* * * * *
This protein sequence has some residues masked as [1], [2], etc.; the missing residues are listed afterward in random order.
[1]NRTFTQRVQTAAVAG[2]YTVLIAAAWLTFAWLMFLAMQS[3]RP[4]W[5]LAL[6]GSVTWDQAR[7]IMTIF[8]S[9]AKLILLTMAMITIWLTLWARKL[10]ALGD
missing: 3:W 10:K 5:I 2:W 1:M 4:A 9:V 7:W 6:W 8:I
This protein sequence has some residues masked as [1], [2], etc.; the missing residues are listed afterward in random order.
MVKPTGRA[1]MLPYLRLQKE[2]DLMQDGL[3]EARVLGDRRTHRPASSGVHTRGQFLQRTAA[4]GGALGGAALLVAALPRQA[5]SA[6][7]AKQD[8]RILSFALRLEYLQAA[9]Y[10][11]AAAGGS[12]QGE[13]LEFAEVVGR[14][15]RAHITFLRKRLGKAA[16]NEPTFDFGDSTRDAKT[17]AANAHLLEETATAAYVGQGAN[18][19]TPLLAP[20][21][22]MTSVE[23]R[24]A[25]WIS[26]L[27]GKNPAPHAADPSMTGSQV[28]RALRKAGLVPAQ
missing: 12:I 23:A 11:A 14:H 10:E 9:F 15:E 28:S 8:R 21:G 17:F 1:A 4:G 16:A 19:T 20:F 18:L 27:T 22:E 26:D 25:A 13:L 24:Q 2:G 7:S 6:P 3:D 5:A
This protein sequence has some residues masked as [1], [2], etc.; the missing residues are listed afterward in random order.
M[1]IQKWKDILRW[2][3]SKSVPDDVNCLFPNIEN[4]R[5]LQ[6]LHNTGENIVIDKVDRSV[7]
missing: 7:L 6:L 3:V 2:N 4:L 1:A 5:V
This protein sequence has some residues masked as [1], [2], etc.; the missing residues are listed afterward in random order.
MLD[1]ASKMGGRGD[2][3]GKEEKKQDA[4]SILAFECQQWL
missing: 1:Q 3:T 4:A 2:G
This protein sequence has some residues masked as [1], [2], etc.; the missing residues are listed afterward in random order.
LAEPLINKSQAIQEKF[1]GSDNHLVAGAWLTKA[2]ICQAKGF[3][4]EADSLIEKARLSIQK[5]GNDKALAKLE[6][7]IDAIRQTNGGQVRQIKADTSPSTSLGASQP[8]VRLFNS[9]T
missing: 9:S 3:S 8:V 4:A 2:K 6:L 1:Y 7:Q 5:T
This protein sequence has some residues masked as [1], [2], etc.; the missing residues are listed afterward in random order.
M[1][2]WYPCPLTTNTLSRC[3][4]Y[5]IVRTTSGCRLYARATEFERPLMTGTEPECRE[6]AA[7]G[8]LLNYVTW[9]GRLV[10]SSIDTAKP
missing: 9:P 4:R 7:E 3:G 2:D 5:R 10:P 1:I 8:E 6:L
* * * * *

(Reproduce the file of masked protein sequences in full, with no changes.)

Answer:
This protein sequence has some residues masked as [1], [2], etc.; the missing residues are listed afterward in random order.
[1]NRTFTQRVQTAAVAG[2]YTVLIAAAWLTFAWLMFLAMQS[3]RP[4]W[5]LAL[6]GSVTWDQAR[7]IMTIF[8]S[9]AKLILLTMAMITIWLTLWARKL[10]ALGD
missing: 3:W 10:K 5:I 2:W 1:M 4:A 9:V 7:W 6:W 8:I
This protein sequence has some residues masked as [1], [2], etc.; the missing residues are listed afterward in random order.
MVKPTGRA[1]MLPYLRLQKE[2]DLMQDGL[3]EARVLGDRRTHRPASSGVHTRGQFLQRTAA[4]GGALGGAALLVAALPRQA[5]SA[6][7]AKQD[8]RILSFALRLEYLQAA[9]Y[10][11]AAAGGS[12]QGE[13]LEFAEVVGR[14][15]RAHITFLRKRLGKAA[16]NEPTFDFGDSTRDAKT[17]AANAHLLEETATAAYVGQGAN[18][19]TPLLAP[20][21][22]MTSVE[23]R[24]A[25]WIS[26]L[27]GKNPAPHAADPSMTGSQV[28]RALRKAGLVPAQ
missing: 12:I 23:A 11:A 14:H 10:E 9:F 15:E 28:S 8:R 21:G 17:F 1:A 4:G 16:A 19:T 20:F 18:L 27:T 22:E 26:D 25:A 13:L 24:Q 2:G 7:S 6:P 3:D 5:A
This protein sequence has some residues masked as [1], [2], etc.; the missing residues are listed afterward in random order.
M[1]IQKWKDILRW[2][3]SKSVPDDVNCLFPNIEN[4]R[5]LQ[6]LHNTGENIVIDKVDRSV[7]
missing: 7:L 6:L 3:V 2:N 4:L 1:A 5:V
This protein sequence has some residues masked as [1], [2], etc.; the missing residues are listed afterward in random order.
MLD[1]ASKMGGRGD[2][3]GKEEKKQDA[4]SILAFECQQWL
missing: 1:Q 3:T 4:A 2:G
This protein sequence has some residues masked as [1], [2], etc.; the missing residues are listed afterward in random order.
LAEPLINKSQAIQEKF[1]GSDNHLVAGAWLTKA[2]ICQAKGF[3][4]EADSLIEKARLSIQK[5]GNDKALAKLE[6][7]IDAIRQTNGGQVRQIKADTSPSTSLGASQP[8]VRLFNS[9]T
missing: 9:S 3:S 8:V 4:A 2:K 6:L 1:Y 7:Q 5:T
This protein sequence has some residues masked as [1], [2], etc.; the missing residues are listed afterward in random order.
M[1][2]WYPCPLTTNTLSRC[3][4]Y[5]IVRTTSGCRLYARATEFERPLMTGTEPECRE[6]AA[7]G[8]LLNYVTW[9]GRLV[10]SSIDTAKP
missing: 9:P 4:R 7:E 3:G 2:D 5:R 10:P 1:I 8:E 6:L